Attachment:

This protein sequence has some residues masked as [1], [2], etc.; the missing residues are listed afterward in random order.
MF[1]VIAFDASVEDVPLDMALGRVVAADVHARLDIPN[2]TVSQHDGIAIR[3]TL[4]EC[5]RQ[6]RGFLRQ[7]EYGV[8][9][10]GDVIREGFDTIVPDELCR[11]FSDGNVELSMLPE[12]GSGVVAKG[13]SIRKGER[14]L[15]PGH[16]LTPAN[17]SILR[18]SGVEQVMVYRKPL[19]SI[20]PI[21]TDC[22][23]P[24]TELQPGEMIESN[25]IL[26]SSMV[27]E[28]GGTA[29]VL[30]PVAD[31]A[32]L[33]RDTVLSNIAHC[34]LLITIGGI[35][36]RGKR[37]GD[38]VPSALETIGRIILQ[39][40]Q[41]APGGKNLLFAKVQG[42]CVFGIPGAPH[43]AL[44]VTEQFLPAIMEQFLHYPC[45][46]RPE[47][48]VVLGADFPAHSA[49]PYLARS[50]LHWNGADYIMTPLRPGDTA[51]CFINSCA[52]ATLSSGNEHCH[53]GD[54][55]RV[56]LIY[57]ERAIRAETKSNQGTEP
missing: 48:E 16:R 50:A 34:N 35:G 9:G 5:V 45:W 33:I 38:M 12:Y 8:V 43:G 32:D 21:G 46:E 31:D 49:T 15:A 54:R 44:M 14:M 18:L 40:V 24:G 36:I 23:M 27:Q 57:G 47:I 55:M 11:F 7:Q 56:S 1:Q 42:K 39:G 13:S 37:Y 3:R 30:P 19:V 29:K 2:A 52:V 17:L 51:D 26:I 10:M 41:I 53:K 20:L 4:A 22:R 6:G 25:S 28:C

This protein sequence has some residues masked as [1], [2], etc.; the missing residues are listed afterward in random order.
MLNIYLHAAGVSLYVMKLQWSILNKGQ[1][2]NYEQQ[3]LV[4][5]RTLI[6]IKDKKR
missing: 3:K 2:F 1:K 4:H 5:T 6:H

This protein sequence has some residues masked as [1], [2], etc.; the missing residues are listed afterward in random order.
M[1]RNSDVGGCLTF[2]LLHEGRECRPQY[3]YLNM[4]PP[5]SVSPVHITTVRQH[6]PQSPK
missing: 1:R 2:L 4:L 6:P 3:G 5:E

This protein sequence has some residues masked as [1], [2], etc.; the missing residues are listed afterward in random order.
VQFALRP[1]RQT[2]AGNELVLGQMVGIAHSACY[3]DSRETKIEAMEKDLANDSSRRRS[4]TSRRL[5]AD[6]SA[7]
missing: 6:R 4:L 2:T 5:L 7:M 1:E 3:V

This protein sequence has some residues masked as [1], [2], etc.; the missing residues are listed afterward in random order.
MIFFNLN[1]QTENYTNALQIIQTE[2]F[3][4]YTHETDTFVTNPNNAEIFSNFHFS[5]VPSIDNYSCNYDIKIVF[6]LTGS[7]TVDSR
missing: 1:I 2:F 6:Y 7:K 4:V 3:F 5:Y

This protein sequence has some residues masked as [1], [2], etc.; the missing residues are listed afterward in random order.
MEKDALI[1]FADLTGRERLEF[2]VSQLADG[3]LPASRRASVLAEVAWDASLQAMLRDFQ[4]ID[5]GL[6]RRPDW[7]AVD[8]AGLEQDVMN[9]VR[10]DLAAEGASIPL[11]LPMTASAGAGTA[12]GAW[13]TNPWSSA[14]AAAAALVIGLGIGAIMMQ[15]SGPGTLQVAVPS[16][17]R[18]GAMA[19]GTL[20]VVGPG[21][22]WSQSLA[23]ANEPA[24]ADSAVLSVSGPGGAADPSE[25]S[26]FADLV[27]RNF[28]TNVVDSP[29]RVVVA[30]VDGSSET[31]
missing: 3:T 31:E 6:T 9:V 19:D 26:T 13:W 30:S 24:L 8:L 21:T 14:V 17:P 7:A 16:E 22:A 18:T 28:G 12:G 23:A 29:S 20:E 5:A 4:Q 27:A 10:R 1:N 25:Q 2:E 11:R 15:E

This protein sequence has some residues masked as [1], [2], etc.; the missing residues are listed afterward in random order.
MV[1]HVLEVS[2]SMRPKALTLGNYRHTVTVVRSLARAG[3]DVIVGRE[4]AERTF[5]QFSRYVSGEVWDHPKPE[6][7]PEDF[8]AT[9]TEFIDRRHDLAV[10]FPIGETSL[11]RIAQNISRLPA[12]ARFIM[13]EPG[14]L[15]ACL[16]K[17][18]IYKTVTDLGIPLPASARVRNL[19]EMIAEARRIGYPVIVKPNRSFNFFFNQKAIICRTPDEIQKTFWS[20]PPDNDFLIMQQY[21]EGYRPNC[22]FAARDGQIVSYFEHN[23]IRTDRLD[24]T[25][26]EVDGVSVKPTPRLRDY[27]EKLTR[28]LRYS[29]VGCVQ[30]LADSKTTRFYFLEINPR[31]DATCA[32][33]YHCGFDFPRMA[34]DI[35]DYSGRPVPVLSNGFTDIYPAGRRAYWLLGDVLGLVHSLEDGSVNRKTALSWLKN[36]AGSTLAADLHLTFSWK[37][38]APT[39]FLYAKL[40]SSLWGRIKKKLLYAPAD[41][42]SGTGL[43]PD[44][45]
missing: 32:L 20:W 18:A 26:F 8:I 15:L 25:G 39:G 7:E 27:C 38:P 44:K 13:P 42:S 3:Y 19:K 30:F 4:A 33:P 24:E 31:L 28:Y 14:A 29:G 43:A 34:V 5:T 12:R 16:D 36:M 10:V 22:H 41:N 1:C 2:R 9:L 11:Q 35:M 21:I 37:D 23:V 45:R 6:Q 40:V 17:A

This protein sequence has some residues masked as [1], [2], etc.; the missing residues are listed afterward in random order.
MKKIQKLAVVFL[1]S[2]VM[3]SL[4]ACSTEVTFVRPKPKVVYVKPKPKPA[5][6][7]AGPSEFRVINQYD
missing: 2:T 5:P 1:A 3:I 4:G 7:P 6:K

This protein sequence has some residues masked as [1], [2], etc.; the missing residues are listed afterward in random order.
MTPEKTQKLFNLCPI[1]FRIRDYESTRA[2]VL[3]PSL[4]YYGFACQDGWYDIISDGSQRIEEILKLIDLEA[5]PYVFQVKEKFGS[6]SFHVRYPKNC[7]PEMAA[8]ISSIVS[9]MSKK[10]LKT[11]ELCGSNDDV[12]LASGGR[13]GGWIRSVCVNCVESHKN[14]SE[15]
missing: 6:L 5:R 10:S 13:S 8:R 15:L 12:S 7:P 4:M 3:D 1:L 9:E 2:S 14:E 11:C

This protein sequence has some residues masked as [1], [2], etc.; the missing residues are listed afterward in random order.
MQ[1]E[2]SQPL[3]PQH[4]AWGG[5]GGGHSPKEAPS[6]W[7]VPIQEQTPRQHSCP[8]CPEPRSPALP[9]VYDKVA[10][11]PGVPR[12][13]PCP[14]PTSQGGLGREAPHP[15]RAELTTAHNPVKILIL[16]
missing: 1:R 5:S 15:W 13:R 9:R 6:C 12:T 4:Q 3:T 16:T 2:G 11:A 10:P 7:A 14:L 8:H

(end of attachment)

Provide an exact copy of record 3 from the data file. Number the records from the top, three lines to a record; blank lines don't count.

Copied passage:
This protein sequence has some residues masked as [1], [2], etc.; the missing residues are listed afterward in random order.
M[1]RNSDVGGCLTF[2]LLHEGRECRPQY[3]YLNM[4]PP[5]SVSPVHITTVRQH[6]PQSPK
missing: 1:R 2:L 4:L 6:P 3:G 5:E